Coach Friedgen talks about the appeal of playing an in-state rival, and he’s right. Rivalry games energize fans and get them excited about both programs. Unfortunately for Maryland, they don’t have a natural rival. Virginia and West Virginia sort of fit the bill, but they both have bigger rivalries with other schools. Virginia fans might not like Maryland, but Virginia Tech is the game they circle on their calendar. The same goes for West Virginia and Pitt. Things wouldn’t be any different with Navy, obviously, since Army, Notre Dame, and Air Force will always get top billing on the Mids’ schedule. Perhaps the thinking is that there might be a little added spice due to the schools’ proximity. Other than fitting the geographic criteria, though, Navy and Maryland don’t exactly fit the in-state rival profile. Navy fans come from all over the country, spend four years in Annapolis, then go back out all over the world. This isn’t a situation where both teams’ fans pick a side at birth and spend a lifetime sparring with neighbors who chose the other side. Rivalries that don’t evolve out of that kind of grassroots origin are usually the product of the same kind of bad blood that got this series cancelled to begin with.
Still, even if the Navy-Maryland series doesn’t turn into everything that Coach Friedgen envisions, the financial reasons alone would probably be worth it for Maryland. Navy’s situation, on the other hand, is a little more complicated. The Mids are already locked into annual games against Notre Dame, the other two service academies, and soon, SMU. One could argue that Maryland has more appeal than SMU, but Navy tries to play a Texas team in most years for recruiting purposes anyway. Add the Terps to that list, and nearly half of Navy’s schedule would be set each year. One of the advantages that Navy gets from being independent is scheduling flexibility. They can schedule whatever games they see fit for recruiting, money, and competitive balance. The more games that Navy commits to, the less flexibility they have. That’s especially true when scheduling a BCS team like Maryland that has resources and a recruiting pool that no service academy can match. That doesn’t mean that Navy can’t beat Maryland, but it does mean that in most years, they won’t be favored. Notre Dame is already on the schedule. Does it really make sense to make the schedule any more of an uphill battle than it has to be?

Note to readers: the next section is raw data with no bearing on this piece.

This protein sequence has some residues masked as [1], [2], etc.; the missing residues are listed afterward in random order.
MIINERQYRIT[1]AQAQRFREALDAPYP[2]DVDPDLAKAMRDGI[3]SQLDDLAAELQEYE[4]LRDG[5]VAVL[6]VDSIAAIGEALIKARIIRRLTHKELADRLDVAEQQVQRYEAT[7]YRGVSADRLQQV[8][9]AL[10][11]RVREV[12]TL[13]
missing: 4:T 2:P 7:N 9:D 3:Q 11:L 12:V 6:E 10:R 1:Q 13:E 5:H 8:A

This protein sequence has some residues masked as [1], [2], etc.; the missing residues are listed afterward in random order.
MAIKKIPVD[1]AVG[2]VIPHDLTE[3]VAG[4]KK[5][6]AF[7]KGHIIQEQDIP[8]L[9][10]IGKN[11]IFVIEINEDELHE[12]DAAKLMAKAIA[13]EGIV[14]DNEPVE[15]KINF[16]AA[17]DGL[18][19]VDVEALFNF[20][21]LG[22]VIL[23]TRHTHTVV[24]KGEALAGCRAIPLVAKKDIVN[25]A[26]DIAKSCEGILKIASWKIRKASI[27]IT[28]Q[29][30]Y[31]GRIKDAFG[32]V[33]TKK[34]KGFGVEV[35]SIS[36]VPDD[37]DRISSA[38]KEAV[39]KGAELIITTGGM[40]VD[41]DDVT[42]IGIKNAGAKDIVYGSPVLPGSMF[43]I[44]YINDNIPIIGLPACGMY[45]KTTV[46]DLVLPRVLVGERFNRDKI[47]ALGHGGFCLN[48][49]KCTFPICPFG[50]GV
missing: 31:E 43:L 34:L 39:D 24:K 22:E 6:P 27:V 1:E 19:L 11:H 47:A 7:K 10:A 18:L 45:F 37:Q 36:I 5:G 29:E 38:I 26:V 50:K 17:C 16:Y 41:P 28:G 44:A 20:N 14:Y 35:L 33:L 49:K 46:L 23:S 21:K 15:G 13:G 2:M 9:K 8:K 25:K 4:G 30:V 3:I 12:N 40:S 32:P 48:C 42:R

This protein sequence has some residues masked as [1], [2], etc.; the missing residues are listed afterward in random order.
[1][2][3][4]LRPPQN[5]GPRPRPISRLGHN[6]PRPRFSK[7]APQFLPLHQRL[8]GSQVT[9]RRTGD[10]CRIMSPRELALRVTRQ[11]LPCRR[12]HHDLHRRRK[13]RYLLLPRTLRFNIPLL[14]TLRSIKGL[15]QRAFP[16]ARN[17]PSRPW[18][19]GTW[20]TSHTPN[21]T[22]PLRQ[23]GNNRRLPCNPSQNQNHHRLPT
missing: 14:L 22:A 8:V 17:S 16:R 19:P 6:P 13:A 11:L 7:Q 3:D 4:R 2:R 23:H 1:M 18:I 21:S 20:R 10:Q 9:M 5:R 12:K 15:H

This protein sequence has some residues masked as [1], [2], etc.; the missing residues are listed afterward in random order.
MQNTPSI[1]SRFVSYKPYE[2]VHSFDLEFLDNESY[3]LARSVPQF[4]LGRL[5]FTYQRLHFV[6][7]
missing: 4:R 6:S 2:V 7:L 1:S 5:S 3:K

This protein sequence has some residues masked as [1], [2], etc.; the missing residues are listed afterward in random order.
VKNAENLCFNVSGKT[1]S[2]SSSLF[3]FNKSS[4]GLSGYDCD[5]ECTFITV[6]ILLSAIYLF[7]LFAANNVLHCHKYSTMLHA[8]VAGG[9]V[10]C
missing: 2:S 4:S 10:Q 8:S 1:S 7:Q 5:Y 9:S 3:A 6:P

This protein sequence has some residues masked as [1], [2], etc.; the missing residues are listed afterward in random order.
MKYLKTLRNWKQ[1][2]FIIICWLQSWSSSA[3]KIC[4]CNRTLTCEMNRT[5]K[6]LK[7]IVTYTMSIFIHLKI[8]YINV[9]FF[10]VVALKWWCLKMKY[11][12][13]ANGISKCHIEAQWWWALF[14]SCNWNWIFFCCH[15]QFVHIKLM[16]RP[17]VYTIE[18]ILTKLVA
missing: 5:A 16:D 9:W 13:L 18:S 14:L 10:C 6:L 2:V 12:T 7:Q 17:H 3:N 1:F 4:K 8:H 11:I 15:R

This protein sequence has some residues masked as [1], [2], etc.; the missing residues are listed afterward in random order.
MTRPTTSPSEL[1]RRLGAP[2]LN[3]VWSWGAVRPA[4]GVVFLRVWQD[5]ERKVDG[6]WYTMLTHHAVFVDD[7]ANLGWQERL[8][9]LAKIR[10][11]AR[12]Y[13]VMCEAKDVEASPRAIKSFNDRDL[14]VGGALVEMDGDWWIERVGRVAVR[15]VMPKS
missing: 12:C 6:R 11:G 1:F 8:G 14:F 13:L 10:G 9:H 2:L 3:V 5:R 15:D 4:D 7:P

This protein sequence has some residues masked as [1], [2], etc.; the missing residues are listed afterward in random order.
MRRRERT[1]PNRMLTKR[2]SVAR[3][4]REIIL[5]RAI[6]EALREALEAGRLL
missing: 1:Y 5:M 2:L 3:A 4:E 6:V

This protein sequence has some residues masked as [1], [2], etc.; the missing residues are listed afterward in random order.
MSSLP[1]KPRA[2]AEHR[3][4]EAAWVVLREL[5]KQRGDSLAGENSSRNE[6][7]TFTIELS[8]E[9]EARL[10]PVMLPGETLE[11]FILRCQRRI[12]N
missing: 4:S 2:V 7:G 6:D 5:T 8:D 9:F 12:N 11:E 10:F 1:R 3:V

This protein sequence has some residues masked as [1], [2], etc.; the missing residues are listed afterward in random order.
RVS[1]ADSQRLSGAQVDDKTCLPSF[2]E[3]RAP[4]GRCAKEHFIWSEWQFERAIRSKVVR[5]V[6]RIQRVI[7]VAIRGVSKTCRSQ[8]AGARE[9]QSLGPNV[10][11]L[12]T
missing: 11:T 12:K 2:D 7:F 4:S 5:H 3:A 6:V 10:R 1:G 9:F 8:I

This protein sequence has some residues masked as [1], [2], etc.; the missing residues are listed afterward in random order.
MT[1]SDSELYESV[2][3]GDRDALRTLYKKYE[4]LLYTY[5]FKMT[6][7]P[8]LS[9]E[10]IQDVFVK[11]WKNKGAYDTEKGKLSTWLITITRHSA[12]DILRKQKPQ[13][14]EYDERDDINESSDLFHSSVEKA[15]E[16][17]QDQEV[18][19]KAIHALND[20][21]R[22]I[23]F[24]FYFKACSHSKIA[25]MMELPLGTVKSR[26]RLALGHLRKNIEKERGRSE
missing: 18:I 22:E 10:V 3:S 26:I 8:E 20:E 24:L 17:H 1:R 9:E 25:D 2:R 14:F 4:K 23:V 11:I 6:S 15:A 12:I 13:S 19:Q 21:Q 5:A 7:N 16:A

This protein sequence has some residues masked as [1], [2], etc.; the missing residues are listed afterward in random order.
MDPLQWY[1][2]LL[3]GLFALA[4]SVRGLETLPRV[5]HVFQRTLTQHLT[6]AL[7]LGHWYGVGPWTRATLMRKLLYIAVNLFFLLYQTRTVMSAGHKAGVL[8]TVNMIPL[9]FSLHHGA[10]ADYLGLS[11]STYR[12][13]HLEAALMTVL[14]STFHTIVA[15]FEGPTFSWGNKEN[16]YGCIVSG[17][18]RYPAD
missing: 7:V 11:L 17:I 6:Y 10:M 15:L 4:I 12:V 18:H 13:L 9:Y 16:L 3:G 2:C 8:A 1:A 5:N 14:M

Perhaps there will come a time when Navy doesn’t have a choice. The Army-Navy game has been the program’s golden goose for years, but ratings have been declining. They improved after the game was moved back a week in order to once again have a Saturday to itself, but now there’s nowhere else for it to go. If networks aren’t willing to pay as much for the game’s television rights, Navy will have to find some other way to generate that revenue. This summer’s conference expansion bonanza showed us how much money other schools are making from television. Navy might have to find additional revenue streams just to remain competitive, regardless of what happens to the Army-Navy game. Maybe that’s already happening, with big-money games against Penn State, South Carolina, and Ohio State on the horizon.
We can cross that bridge when we come to it. I like playing Maryland, but it might be best to only schedule them every 3-4 years or so. That way, every class has a chance to square off against the Terps, but the Mids aren’t stuck with a scheduling albatross.
Filed under: navy football